opposition youth movement, Georgia Without Violence, were 
 
TBILISI 00002610  002 OF 002 
 
 
arrested for attempting to obstruct Rustaveli Avenue, shortly 
after the movement's founding.  On October 17, the four were 
sente
nced to 20 days detention. 
 
6. (SBU) On October 18, Labor Party Chairman Shalva 
Natelashvili called in Western diplomats to seek their 
support for his agenda.  Natelashvili asked the diplomats to 
support the opposition's call for elections in Spring 2008. 
Taking off from that point, he accused the Saakashvili 
government of being "unconstitutional," of holding political 
prisoners and of repressing the media.  He linked 
Okruashvili's accusations to his own suspicions that 
Saakashvili ordered the death of former Prime Minister Zurab 
Zhvania.  He claimed that Saakashvili had offered him "good 
business and high posts in government" in return for docility 
and accused Saakashvili's uncle of being a Russian agent.  He 
predicted that the government will soon declare a state of 
emergency, arrest him and other opposition leaders, and 
cancel elections.  He then demanded that the Embassies in 
Tbilisi deny visas to government officials because of their 
conduct.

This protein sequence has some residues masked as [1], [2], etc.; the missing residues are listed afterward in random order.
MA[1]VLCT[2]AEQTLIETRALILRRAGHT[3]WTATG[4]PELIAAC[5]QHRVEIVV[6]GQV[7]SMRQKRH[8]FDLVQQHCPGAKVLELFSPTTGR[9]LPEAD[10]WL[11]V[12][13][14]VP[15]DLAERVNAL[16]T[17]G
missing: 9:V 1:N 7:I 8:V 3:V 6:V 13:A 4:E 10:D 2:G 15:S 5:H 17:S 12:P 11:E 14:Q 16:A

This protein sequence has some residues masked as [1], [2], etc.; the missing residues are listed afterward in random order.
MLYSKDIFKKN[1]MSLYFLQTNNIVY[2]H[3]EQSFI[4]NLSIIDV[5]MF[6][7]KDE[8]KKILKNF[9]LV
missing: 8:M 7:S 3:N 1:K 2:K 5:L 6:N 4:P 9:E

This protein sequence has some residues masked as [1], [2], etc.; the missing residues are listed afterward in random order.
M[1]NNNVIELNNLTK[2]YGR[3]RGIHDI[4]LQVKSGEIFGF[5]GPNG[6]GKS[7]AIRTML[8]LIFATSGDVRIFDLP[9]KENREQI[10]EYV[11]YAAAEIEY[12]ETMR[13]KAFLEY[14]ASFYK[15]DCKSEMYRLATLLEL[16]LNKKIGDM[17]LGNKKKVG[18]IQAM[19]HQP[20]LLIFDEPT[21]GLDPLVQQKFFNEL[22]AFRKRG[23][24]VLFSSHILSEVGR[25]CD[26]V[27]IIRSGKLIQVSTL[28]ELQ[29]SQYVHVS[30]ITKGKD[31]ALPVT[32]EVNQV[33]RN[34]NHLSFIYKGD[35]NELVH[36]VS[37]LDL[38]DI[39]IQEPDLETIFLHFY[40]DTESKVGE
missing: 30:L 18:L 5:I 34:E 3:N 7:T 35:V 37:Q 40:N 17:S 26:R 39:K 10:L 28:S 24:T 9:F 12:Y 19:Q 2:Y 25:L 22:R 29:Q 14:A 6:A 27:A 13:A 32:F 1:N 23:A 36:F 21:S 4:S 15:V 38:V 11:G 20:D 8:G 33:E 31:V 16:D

------------------------------------ 
Patarkatsishvili Writes Policy Piece 
------------------------------------ 
 
7. (U)  On October 17, Badri Patarkatsishvili outlined his 
vision for Georgia's foreign and domestic policy.  He said 
that he believes Georgia should be a federal state.  He said 
"the central government should be in charge of defense and 
economy.  All the rest should be relegated to the regions." 
He advocated a two-chamber parliamentary system without a 
president.  In a nod to the Patriarch, he agreed that a 
constitutional monarchy merits "society's attention."  He 
said that "the United States is strong and friendly, but it 
is too far, while Russia is aggressive, but it is close to 
us."  Consequently, Patarkatsishvili said that Georgia's 
foreign policy should be "balanced."  He said Georgia's EU 
and NATO memberships "are fully in line" with the Georgian 
people's interests.  Opposition members largely approved 
Patarkatsishvili's program.  The UNM responded by focusing on 
Patarkatsishvili's business interests in Russia, saying it is 
natural that he would "cede everything" to satisfy these 
personal interests. 
 
8. (SBU) Comment: Speculation continues to swirl around 
Patarkatsishvili's true political intentions.  The rich 
Georgian businessman publicly sympathizes with the 
opposition.  His policy statement brings him another step 
closer to an overt leadership role.  End comment. 
TEFFT